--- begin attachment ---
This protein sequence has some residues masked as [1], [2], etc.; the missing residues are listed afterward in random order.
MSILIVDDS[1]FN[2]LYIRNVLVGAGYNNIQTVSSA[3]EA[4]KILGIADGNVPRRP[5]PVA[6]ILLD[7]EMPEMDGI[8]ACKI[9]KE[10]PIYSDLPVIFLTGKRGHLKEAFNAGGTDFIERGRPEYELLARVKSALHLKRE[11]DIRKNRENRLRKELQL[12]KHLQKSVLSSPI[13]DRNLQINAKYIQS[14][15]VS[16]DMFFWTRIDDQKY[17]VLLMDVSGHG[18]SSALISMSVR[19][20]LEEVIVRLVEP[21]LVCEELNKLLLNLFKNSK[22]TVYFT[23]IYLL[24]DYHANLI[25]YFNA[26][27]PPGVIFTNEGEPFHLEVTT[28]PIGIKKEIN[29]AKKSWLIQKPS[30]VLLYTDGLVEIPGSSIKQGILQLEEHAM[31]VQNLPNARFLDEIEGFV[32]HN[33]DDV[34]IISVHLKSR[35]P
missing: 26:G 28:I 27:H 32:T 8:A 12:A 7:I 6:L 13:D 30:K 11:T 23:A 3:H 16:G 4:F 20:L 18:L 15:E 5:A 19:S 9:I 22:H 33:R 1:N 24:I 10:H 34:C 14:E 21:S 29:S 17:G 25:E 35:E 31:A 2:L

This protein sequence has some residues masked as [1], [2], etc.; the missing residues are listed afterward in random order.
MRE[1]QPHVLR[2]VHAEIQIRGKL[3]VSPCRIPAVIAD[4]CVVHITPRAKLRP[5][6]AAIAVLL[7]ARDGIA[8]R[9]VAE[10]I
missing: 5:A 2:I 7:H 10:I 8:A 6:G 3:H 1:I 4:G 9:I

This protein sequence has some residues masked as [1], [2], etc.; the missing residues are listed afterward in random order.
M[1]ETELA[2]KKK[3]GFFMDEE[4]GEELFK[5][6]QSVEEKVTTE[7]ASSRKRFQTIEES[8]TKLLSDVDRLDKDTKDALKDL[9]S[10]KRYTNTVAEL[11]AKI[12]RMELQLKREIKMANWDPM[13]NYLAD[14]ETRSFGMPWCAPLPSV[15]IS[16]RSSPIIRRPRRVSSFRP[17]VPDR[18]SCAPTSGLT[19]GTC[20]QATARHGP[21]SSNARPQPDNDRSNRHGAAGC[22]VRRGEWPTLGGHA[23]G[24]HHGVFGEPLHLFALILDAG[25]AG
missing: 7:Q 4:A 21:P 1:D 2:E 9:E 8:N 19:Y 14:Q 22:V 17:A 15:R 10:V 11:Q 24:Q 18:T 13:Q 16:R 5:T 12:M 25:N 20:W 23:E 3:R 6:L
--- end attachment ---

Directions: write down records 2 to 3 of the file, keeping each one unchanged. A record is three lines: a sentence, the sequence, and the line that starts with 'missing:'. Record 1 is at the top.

This protein sequence has some residues masked as [1], [2], etc.; the missing residues are listed afterward in random order.
MRE[1]QPHVLR[2]VHAEIQIRGKL[3]VSPCRIPAVIAD[4]CVVHITPRAKLRP[5][6]AAIAVLL[7]ARDGIA[8]R[9]VAE[10]I
missing: 5:A 2:I 7:H 10:I 8:A 6:G 3:H 1:I 4:G 9:I

This protein sequence has some residues masked as [1], [2], etc.; the missing residues are listed afterward in random order.
M[1]ETELA[2]KKK[3]GFFMDEE[4]GEELFK[5][6]QSVEEKVTTE[7]ASSRKRFQTIEES[8]TKLLSDVDRLDKDTKDALKDL[9]S[10]KRYTNTVAEL[11]AKI[12]RMELQLKREIKMANWDPM[13]NYLAD[14]ETRSFGMPWCAPLPSV[15]IS[16]RSSPIIRRPRRVSSFRP[17]VPDR[18]SCAPTSGLT[19]GTC[20]QATARHGP[21]SSNARPQPDNDRSNRHGAAGC[22]VRRGEWPTLGGHA[23]G[24]HHGVFGEPLHLFALILDAG[25]AG
missing: 7:Q 4:A 21:P 1:D 2:E 9:E 8:N 19:Y 14:Q 22:V 17:A 15:R 10:V 11:Q 24:Q 18:T 13:Q 16:R 5:T 12:M 25:N 20:W 23:E 3:R 6:L